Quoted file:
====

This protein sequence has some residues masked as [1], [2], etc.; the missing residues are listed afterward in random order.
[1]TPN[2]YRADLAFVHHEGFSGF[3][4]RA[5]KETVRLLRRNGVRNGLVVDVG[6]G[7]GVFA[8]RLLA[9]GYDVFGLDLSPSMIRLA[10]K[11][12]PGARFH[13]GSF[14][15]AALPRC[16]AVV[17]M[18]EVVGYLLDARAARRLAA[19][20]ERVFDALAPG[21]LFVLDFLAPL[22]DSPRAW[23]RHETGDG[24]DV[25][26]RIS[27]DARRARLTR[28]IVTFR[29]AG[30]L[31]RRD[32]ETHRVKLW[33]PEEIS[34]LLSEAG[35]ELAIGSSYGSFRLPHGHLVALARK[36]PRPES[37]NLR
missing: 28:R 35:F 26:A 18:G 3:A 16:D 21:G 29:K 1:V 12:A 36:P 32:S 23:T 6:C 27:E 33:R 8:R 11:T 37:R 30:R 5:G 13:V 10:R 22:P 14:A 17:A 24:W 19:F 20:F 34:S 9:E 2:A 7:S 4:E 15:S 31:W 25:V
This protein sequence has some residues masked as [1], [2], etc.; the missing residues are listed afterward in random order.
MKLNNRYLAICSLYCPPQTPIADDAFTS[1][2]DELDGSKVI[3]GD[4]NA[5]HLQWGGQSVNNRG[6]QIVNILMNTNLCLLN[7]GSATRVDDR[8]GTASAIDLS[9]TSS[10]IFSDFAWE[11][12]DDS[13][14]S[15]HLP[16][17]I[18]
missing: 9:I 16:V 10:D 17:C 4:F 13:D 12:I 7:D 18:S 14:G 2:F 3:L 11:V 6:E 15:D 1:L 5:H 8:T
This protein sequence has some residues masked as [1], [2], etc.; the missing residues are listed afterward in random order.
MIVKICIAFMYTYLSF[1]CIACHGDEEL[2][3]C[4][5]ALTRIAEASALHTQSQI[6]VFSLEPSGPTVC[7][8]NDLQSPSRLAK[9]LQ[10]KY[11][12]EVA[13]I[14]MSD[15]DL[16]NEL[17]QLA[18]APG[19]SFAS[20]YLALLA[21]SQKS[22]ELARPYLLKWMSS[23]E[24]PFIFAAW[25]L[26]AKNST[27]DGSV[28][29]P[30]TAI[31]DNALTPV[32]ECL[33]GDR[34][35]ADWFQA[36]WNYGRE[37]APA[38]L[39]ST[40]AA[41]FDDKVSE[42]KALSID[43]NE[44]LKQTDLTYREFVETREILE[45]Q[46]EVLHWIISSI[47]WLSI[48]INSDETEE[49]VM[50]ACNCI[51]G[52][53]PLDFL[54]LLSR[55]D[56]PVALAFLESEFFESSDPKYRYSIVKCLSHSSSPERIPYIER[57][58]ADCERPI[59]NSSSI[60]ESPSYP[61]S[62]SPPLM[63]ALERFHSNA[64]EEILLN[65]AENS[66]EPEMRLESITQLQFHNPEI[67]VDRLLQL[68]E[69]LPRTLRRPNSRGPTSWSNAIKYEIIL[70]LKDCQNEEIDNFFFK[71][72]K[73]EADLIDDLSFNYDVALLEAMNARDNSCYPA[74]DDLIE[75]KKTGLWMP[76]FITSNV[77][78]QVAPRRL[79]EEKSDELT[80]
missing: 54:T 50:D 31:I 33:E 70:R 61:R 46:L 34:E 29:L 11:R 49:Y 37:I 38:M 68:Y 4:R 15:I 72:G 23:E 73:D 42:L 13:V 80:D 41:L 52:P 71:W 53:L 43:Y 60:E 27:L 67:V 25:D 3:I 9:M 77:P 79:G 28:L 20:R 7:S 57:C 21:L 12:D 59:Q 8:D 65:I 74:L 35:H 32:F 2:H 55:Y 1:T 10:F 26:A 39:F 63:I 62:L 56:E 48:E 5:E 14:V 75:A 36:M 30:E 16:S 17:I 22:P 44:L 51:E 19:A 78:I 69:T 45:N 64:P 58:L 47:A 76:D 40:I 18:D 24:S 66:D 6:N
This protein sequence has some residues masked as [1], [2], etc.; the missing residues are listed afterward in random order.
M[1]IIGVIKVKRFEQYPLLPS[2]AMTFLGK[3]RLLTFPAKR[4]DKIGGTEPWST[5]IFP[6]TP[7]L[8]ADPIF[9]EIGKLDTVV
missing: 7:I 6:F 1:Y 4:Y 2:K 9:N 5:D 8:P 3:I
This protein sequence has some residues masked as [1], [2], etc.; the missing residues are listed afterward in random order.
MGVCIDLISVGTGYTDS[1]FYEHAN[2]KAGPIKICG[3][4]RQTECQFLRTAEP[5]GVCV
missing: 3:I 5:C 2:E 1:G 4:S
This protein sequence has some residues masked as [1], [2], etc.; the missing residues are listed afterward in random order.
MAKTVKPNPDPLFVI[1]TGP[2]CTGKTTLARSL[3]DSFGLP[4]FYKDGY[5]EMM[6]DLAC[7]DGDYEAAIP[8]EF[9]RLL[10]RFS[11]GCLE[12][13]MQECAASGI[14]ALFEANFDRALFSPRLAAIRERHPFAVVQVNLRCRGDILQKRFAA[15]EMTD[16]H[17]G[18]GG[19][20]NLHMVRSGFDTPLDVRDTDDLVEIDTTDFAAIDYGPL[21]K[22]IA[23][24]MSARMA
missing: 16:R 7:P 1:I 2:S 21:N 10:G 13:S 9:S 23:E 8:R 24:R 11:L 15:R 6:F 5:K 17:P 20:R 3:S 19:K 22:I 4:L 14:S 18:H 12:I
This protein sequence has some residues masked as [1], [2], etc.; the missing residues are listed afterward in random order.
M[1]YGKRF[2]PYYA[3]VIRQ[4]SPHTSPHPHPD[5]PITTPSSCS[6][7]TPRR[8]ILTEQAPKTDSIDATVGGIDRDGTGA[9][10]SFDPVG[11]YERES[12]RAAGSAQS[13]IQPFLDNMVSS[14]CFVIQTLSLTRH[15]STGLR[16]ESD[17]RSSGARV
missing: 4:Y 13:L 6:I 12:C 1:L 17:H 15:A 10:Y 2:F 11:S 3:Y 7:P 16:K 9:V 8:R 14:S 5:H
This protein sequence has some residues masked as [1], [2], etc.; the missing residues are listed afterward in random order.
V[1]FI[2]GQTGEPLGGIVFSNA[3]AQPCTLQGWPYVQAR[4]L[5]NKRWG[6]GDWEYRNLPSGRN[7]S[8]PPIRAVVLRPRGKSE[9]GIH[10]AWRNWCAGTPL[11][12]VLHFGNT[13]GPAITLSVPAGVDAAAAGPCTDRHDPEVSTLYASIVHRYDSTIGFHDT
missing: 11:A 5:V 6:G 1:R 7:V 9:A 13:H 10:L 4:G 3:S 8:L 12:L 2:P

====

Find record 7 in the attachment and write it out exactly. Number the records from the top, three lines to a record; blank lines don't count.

This protein sequence has some residues masked as [1], [2], etc.; the missing residues are listed afterward in random order.
M[1]YGKRF[2]PYYA[3]VIRQ[4]SPHTSPHPHPD[5]PITTPSSCS[6][7]TPRR[8]ILTEQAPKTDSIDATVGGIDRDGTGA[9][10]SFDPVG[11]YERES[12]RAAGSAQS[13]IQPFLDNMVSS[14]CFVIQTLSLTRH[15]STGLR[16]ESD[17]RSSGARV
missing: 4:Y 13:L 6:I 12:C 1:L 17:H 15:A 10:Y 2:F 11:S 3:Y 7:P 16:K 9:V 8:R 14:S 5:H